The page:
Unidentified dark-mantled gull at sea off New York, 11 Feb. 2006

Introduction: During a fantastic winter pelagic excursion off Long Island, New York (run by Paul Guris & See Life Paulagics), we paused over a wreck site on the Hudson Valley Shelf. Attracted by our chumming, a good number of large gulls and Atlantic Gannets settled in rafts around the boat. Frank Gallo quickly noticed an extremely interesting dark-mantled gull sitting in amongst the American Herring and Great Black-backed Gulls. Slightly smaller than the Great Black-backs, the mystery bird (Figs. 1-7) appeared to be an adult, with a noticeably paler mantle than the adult black-backs, with an immaculate unstreaked white head and brighter colored bill. Indeed, almost everyone aboard was able to pick out the bird by this combination of features.

At first we thought we had an adult Lesser Black-backed Gull, however, it became quickly apparent that multiple features were inconsistent with this identification. The legs were the first point of concern, being pinkish with only a slight orange tint on the upper portion of the tarsus. Although some subadult Lesser Black-backs develop pinkish rather than yellowish legs, this seemed very strange for a bird that otherwise appeared to be a full adult coming into breeding condition. The primaries showed a large mirror on p10 that extended across both webs separated by a dark feather sharft. [Before being corrected by co-observer Andy Guthrie, I initially mistook this bilobed mirror for two mirrors.] Lesser Black-backed Gull typically shows an oval mirror on p10 and a smaller mirror on p9. The broad white trailing edge was striking both in flight and on the water. It is worth noting that the plumage details and bill coloration were very symmetrical and all of the photographs are shown in their original orientation with respect to left and right sides of the bird.

For a detailed discussion of the identification issues click here.

Figure 1
. Viewed from below, the white underwing coverts contrasted with the dark flight feathers. A large mirror on p10 is clearly visible on both upper and undersides. Photo Copyright © Angus Wilson 2006.

Figure 2
. Orbital ring appeared orange or orange-yellow. At least three primary tips extended parallel to or beyond the tail tip. Notice also the very broad tertial cresent. The bill was heavy and deep, especially at the gonys point giving a slightly bulging look. The bill color was a rich orange-yellow with a small black spot just distal to the orange-red gonys mark and the tip of the bill was pale almost whitish. Photo Copyright © Angus Wilson 2006.

Figure 3
. Another view showing the detail of the spread primary tips and details of the head. Notice the very broad white trailing edge to the secondaries and primaries. The black of p10-p8 reaches the primary coverts. Photo Copyright © Angus Wilson 2006.

Figure 4
. Closeup of the head. The iris appeared pale yellow seeming darker at a distance. Scrutiny of numerous photographs failed to reveal any dark feathering on the head and neck. Photo Copyright © Angus Wilson 2006.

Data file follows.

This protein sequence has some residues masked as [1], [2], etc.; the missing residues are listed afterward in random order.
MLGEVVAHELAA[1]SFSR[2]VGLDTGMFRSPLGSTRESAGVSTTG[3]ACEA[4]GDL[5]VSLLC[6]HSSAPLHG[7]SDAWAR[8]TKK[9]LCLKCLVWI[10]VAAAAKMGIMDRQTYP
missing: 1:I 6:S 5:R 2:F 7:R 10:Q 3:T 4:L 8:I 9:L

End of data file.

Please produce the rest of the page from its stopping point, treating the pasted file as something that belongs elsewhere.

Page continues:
Figure 5
.The webs of the feet were salmon pink and the tail feathers snowy white. Photo Copyright © Angus Wilson 2006.

Figure 6
. A better view of the pink legs, with only a hint of orange high up on the tarsus. Photo Copyright © Angus Wilson 2006.

Figure 7
. Comparison with Great Black-backed Gull. Photo Copyright © Angus Wilson 2006.

Figure 8
. For comparison, here's an adult Great Black-backed Gull photographed at the same time and with the same camera settings. The primary tip pattern is typical for the species and the reddish eye ring is quite obvious. Photo Copyright © Angus Wilson 2006.

Figure 9 & 10. Another view showing the spread wings and in comparison to an American Herring Gull. It is possible there is a tiny white mirror spot on p9 evident on the right wing. Both photos Copyright © Andy Guthrie 2006. [Note the difference in apparant mantle shade between these and the previous images due to different camera exposures etc. The former were perhaps a little over exposed and the latter underexposed.]

For a detailed discussion of the identification issues click here.

See Life Paulagics
specializes in pelagic trips off the mid-Atlantic states, principally New Jersey, Delaware, Maryland and New York. By actively chumming throughout the trip, we usually manage to keep a large flock of hungry gulls behind the boat and this often attracts both white-winged gulls, Lesser Black-backed Gull and Black-legged Kittiwakes.

Figure 11. Comparison of the dark-mantled gull with an adult American Herring Gull and 1st-winter Great Black-backed Gull. Note the dark eyed appearance when viewed from a distance. Photo Copyright © Angus Wilson 2006.

Acknowledgements: Frank Gallo first found the bird and immediately got everyone onto it. Many folks aboard the Capt. Lou VII offered valuable comments on the apprearance of the bird and kept constant track of its whereabouts thus aiding the photographers. Special thanks to Paul Guris who master-minded our pelagic adventure and coleaders, Frank Gallo, Shai Mitra, Rich Guthrie and Andy Guthrie for making the trip go so smoothly and for extensive discussions.

All other text and photographs copyright of Angus Wilson/Ocean Wanderers© 2006 and Andy Guthrie© 2006; All rights reserved.
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